The consumption of alcohol can have profound effects on personal health as well as community health. Most people drink in moderation. However there are substantial proportions of people who drink at levels that increase the risk of harm both to themselves and to others. RSA staff must have an overall understanding of the effects of alcohol on personal health.
Alcohol can become addictive and research shows that alcohol is second only to tobacco as a preventable cause of death and hospitalisation in Australia. Alcohol can also have social consequences, such as contributing to violence, crime, and antisocial behaviour in the community.
Regular excessive alcohol consumption increases the risk over time, of chronic ill health and premature death. Episodic heavy drinking places the drinker and others at risk of injury or death. Heavy drinking is also associated with injury, unwanted sexual relations and violence. Alcohol is a factor in approximately one in six fatal road crashes. Each year in Australia, approximately 3,100 people die as a result of excessive alcohol consumption and around 72,000 people are hospitalised (ref.: Ministerial Council on Drug Strategy, 2006).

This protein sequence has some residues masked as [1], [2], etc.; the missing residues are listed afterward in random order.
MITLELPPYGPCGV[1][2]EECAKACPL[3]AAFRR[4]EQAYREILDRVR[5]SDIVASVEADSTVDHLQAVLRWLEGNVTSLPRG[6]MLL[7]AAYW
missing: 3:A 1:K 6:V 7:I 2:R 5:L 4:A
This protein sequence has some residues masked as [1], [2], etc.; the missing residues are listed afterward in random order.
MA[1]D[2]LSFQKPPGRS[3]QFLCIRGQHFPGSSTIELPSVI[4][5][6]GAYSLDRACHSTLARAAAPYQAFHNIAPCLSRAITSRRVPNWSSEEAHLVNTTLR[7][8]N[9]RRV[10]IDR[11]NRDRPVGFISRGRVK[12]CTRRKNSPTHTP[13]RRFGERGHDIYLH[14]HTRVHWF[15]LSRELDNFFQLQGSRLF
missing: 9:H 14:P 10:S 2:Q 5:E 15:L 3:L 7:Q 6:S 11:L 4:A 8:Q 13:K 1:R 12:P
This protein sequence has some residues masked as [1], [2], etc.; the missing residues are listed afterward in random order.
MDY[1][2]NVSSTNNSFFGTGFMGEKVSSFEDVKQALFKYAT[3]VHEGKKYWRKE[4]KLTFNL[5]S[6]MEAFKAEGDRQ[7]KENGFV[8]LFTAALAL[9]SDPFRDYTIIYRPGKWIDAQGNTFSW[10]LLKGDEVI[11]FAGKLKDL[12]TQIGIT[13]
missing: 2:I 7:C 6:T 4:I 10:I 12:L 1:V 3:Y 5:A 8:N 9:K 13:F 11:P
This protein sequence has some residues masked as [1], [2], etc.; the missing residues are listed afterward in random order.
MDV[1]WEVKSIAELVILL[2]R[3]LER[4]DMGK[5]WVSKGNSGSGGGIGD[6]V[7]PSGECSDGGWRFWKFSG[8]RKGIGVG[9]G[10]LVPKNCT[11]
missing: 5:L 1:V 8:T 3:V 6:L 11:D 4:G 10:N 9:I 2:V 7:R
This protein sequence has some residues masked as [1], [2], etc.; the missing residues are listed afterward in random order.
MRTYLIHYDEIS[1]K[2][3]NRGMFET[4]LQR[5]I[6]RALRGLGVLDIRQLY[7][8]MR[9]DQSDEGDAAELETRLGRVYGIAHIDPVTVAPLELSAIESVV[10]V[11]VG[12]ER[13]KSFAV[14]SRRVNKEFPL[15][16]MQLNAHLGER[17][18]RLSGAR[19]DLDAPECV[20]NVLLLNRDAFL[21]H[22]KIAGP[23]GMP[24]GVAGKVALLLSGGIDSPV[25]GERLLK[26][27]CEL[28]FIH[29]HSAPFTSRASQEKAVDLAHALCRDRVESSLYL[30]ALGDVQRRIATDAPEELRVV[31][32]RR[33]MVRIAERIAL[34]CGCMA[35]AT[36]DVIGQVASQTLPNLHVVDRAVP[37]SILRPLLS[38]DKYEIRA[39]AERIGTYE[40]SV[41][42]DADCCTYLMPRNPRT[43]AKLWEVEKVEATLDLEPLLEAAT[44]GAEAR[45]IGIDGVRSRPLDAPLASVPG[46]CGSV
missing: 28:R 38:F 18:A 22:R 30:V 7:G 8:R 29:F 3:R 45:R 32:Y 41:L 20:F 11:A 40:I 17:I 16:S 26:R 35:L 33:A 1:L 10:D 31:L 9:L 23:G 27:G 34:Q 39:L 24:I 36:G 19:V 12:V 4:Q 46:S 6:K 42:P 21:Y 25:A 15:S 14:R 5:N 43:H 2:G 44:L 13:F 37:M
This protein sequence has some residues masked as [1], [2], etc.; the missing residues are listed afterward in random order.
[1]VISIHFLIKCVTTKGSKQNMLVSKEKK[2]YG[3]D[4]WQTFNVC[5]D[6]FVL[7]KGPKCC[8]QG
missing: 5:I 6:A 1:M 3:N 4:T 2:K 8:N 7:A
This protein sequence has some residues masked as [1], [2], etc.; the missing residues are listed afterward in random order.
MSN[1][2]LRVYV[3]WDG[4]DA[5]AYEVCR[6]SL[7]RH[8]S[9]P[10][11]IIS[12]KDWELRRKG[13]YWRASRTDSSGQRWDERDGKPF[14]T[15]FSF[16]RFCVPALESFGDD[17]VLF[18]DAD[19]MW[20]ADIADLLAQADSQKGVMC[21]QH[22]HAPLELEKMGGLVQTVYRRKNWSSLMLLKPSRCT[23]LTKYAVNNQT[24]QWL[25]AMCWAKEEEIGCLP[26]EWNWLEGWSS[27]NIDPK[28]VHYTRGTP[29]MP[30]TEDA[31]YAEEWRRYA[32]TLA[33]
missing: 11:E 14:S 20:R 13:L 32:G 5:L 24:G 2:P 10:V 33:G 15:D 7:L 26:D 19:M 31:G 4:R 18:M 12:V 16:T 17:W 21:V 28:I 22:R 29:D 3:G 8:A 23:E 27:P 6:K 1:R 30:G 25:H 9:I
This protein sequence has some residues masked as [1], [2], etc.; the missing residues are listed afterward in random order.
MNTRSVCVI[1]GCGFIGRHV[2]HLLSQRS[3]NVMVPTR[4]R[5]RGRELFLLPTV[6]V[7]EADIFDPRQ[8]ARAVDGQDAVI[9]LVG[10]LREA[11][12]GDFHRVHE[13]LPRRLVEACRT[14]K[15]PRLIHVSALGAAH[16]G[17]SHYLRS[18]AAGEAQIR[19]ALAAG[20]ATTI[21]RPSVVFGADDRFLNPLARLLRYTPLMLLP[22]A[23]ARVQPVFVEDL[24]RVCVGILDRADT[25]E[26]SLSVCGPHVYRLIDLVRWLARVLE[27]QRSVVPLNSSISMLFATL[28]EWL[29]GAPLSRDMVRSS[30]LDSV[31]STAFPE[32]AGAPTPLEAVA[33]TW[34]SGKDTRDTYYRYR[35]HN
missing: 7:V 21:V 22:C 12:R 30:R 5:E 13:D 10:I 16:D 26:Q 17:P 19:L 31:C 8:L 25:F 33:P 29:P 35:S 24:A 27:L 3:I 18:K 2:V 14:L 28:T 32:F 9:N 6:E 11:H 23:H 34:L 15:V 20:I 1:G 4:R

By increasing a person’s confidence and reducing their inhibitions, alcohol makes people take risks they would not normally take. At the same time, heavy drinking reduces a person’s ability to think clearly and act in an appropriate way.
Binge drinking is an ever increasing trend in Australia. This can be very dangerous, as it makes the harms from alcohol worse. Also, because drinking excessively can stop you from thinking clearly and acting sensibly, you may put yourself in danger.
Not only is binge drinking a health problem, it can also cause problems for the licensed venue and RSA staff. These problems can seriously affect the image of the establishment, bringing it to the attention of police, councils, community groups and other customers, who are all capable to make complaints or just not return.